Recruitment of Science and Mathematics Teachers: Review of Literature and Analysis of Findings From Three Years Efforts of A Recruitment
Keywords:Teacher shortage, recruitment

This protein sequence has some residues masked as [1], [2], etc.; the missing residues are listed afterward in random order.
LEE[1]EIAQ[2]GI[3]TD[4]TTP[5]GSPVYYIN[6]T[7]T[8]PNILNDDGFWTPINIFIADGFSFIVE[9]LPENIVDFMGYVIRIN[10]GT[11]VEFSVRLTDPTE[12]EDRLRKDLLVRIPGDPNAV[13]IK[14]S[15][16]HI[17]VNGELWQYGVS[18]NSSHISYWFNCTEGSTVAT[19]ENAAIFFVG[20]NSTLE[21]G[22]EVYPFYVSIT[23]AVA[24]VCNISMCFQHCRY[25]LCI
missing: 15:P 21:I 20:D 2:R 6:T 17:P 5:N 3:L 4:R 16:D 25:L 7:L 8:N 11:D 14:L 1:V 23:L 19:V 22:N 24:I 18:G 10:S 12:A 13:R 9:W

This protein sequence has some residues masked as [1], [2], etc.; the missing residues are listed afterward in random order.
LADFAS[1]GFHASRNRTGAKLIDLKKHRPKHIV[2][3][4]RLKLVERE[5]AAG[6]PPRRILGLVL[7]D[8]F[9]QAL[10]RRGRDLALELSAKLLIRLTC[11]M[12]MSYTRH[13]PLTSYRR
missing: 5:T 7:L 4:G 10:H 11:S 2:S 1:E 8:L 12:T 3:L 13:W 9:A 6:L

Across the US, many school districts are finding increasing difficulties to fill the ranks of their science and mathematics teaching staff with highly qualified teachers. To alleviate the problem, several national policies, such as the No Child Left Behind Act and the American Recovery and Reinvestment Act, have been enacted to improve the quality of education while reducing teacher shortages. Consequently, many agencies, such as the National Science Foundation, the U.S. Dept. of Education, and the U.S. Dept. of Energy, to name a few, have awarded large grants to universities and other organizations to implement math and science teacher recruitment programs and prepare them to deliver high quality instruction. These programs vary in terms of their target populations (high school students, undergraduates, graduates, or career changers), the type and frequency of the early teaching experience provided, the academic and financial support systems, and the public relations campaigns regarding the rewarding aspects of becoming a science or mathematics teacher. Given the urgency of the national math and science teacher shortage and the high cost of these programs, examining their impact is critical. In this paper, we present findings from three years efforts of a science and mathematics teachers recruitment program to start mapping the landscape of teacher recruitment. Our discussion and implications suggest that… program’s focus was on recruiting students at all career levels (direct from high school, transfer from community college, change of major, and career changers).